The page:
• The Sant Jordi Festival (Diada de Sant Jordi) is a popular event that takes place on April 23rd. It commemorates the legend of Saint George, a Christian knight who slayed a dragon to rescue a princess. According to the legend, a rose bush grew on the spot where the dragon’s blood was spilled. On this day, it is traditional for men to give women a rose to symbolize the rose bush, and for women to give men a book, in honor of the death anniversary of two of the world’s most famous writers, William Shakespeare and Miguel de Cervantes. The streets of the city are filled with stalls selling flowers and books, and there are also cultural events and live performances. The Sant Jordi Festival is a celebration of love, culture, and the power of stories, and it is a beloved tradition in Catalonia.
Casa Batlló on Sant Jordi’s Day


  • The Fira de Sant Ponç in Barcelona has been celebrated since the Middle Ages, dedicated to medicinal herbs and it was established on the day of Saint Ponç on 11th of May. Today, the stands of herbalists and artisans are arranged on the street of Hospital, in the Raval neighborhood, a location that has been kept since 1817, after having moved to the Plaza de Sant Miquel, the street of Sant Cugat del Rec and the surroundings of the church of the Hospital de la Santa Creu.
  • La Nit dels Museus, also known as “Museums Night” is an annual event that takes place in various cities around the world, including Barcelona. On this night, many of the city’s museums and cultural institutions open their doors to the public free of charge, and offer special activities and programs. The event typically takes place on a Saturday in May, and it allows visitors to explore the city’s rich cultural heritage and discover new art and artifacts. Many of the museums also stay open late into the night, allowing visitors to experience the institutions in a unique and different way. In addition to the museums, several other cultural institutions also participate, such as libraries and universities, making it a great opportunity to discover some hidden gems of the city.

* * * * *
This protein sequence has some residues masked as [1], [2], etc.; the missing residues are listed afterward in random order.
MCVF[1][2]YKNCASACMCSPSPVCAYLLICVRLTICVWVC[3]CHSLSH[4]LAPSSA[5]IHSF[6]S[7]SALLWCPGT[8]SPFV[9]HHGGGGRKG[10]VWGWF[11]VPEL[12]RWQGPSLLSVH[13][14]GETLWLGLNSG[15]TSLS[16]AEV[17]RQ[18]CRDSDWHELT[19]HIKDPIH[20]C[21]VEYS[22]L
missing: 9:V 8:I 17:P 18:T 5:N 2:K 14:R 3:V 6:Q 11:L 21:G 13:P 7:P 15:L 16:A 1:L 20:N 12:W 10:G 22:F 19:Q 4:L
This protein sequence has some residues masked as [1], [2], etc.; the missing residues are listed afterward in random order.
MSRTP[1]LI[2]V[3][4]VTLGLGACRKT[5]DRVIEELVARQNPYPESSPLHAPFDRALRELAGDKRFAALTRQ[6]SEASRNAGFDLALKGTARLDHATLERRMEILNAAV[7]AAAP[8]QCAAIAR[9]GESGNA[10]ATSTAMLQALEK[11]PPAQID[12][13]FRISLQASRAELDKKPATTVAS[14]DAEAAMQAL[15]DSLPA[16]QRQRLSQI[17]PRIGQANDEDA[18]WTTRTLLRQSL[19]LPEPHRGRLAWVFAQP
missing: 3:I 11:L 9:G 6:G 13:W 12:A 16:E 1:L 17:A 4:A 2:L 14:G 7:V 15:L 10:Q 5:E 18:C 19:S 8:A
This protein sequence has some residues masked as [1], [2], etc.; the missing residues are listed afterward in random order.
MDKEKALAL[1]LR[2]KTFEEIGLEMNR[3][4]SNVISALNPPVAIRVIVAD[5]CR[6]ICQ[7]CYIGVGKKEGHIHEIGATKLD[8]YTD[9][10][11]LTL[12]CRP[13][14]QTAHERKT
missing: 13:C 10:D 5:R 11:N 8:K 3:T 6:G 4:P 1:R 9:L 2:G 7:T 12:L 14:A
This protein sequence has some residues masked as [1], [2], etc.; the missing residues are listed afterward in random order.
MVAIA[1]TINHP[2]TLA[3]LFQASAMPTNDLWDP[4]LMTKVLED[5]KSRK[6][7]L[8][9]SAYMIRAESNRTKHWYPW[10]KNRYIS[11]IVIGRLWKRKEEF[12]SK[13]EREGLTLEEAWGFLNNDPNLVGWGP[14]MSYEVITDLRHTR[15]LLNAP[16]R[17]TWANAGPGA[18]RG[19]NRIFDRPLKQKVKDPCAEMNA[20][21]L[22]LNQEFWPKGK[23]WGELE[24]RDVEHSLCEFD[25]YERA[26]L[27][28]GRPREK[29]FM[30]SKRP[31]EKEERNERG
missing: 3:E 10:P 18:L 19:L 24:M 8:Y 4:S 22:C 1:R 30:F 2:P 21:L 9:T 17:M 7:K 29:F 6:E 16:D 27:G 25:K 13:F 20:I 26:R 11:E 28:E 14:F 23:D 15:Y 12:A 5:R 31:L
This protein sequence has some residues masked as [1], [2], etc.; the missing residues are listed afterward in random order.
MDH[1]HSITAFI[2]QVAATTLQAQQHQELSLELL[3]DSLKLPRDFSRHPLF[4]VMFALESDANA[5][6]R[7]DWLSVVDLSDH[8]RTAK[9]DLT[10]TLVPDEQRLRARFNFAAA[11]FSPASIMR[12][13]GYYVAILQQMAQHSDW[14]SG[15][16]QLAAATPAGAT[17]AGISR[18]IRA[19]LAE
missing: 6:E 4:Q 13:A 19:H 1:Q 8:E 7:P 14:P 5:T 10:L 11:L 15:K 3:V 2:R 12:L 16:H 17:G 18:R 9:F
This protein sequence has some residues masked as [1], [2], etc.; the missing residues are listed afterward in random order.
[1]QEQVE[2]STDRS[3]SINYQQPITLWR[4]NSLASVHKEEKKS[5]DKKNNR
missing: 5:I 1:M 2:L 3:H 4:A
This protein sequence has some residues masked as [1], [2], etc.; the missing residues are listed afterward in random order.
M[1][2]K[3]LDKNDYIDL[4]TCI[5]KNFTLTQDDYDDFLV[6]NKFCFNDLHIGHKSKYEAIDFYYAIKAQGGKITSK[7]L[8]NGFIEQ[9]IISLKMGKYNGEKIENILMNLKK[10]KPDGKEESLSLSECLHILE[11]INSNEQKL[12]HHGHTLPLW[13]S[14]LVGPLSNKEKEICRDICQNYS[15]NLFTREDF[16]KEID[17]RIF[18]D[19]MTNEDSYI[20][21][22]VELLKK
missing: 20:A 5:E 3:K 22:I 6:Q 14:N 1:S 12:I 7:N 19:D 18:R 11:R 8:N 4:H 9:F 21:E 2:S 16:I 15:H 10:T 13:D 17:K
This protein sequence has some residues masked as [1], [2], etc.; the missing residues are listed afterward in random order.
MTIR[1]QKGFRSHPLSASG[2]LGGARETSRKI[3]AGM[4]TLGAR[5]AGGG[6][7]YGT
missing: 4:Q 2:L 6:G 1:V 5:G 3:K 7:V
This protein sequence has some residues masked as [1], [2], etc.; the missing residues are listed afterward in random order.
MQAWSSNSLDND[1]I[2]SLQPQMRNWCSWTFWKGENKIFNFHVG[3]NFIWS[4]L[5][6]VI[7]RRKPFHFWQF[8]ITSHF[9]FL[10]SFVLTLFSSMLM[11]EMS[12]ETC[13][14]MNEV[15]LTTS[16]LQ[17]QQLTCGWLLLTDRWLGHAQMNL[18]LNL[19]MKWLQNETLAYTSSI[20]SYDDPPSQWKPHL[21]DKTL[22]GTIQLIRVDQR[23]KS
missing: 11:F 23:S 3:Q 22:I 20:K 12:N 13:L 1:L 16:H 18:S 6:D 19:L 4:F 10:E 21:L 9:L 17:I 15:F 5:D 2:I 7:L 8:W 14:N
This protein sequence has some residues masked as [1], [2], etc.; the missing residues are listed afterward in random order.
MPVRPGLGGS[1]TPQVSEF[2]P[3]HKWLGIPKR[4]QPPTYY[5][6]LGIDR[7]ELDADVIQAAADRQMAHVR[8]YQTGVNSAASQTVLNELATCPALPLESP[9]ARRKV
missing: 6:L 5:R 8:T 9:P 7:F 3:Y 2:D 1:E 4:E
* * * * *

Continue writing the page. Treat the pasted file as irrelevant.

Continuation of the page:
MACBA on a Museums Night


  • June is the month for music festivals in the city. World renowned Primavera Sound and Sonar festivals take place.
  • Also, the Corpus Christi festival, which for centuries has been considered the true main festival of the city, is a tradition that has more than six hundred years of history in Barcelona. Today, the most representative elements of the festive imagery of the city, represented by the parade, take part in it. In the past, it also became a model for many other towns in the country. The main event of the celebration is the procession, which currently consists of two completely different parts: the festive one, in which the Popular Parade of Barcelona, expanded as indicated by the protocol, makes a pass through the squares and streets of the city center with elements of festive imagery, music and dances. The other is the Corpus Christi procession of the Seu, which has a strictly religious character. There are other manifestations of popular culture, such as the L’Ou com Balla “dancing egg” or the Sardanas, which are present in the festive program.
L’Ou com Balla, an egg dancing on the fountain without falling


  • The Grec Festival is a performing arts festival that takes place in the city’s Teatre Grec. The festival features a variety of performances, including theater, dance, and music, and it’s a great opportunity to experience the city’s vibrant cultural scene.
The Grec Festival on July it’s a respite from the intense heat of the summer


  • The Festa Major de Gracia is a traditional festival that takes place in the Gracia neighborhood. During the festival, the streets are decorated with colorful displays and there are live music performances, parades, and traditional Catalan food and drinks.